3. I disregard college as a viable way to get yourself a job in music. Business happens after midnight. The reason I was standing onstage at a TNGHT show was because Dom from LuckyMe and HudMo came and saw Cubic Zirconia at SXSW in 2009. It was at this tiny party in a loft. We were going nuts and the whole place was going nuts and they happened to walk in. We had mutual friends. Then we hung out in NYC, London, Scotland... wherever the fuck we were together. We got wasted. We talked about life. We had fun. Somehow, it all happened for us. I still don't even really know how. Sometimes, when I read these questions, I think everyone is taking it way too seriously. I mean, look at the LuckyMe dudes—they are from fucking Scotland. Pick a harder place to start. I can't think of one. It was all just based on being dope. HudMo goes to the studio EVERY day, and it shows in his music.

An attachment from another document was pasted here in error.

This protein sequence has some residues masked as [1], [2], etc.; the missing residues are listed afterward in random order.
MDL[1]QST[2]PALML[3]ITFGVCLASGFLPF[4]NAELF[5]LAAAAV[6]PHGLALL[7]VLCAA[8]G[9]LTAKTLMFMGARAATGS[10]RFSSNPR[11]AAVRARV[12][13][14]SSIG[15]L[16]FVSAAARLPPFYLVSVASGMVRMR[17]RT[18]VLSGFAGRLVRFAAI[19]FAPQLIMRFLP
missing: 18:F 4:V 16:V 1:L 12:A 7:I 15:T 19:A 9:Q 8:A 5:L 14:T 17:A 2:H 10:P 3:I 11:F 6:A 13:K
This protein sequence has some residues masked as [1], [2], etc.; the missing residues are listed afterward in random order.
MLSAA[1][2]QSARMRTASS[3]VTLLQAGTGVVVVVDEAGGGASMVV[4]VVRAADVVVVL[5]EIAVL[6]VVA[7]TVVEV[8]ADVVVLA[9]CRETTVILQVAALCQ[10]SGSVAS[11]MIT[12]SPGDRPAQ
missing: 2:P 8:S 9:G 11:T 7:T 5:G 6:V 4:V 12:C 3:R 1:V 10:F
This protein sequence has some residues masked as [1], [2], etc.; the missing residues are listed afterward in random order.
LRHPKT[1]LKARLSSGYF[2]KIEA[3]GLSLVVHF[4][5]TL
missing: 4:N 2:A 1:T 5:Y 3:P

Thanks for the kind words man. They mean a lot. Really, I'm just a dude from St. Louis who should really be living in my parents' basement right now. Holler at me anytime.

Hi, Doctor Nick! appears every Thursday on XLR8R. Do you have a question for Doctor Nick? Please submit your inquires to doctornick@xlr8r.com. Nick Hook can help you.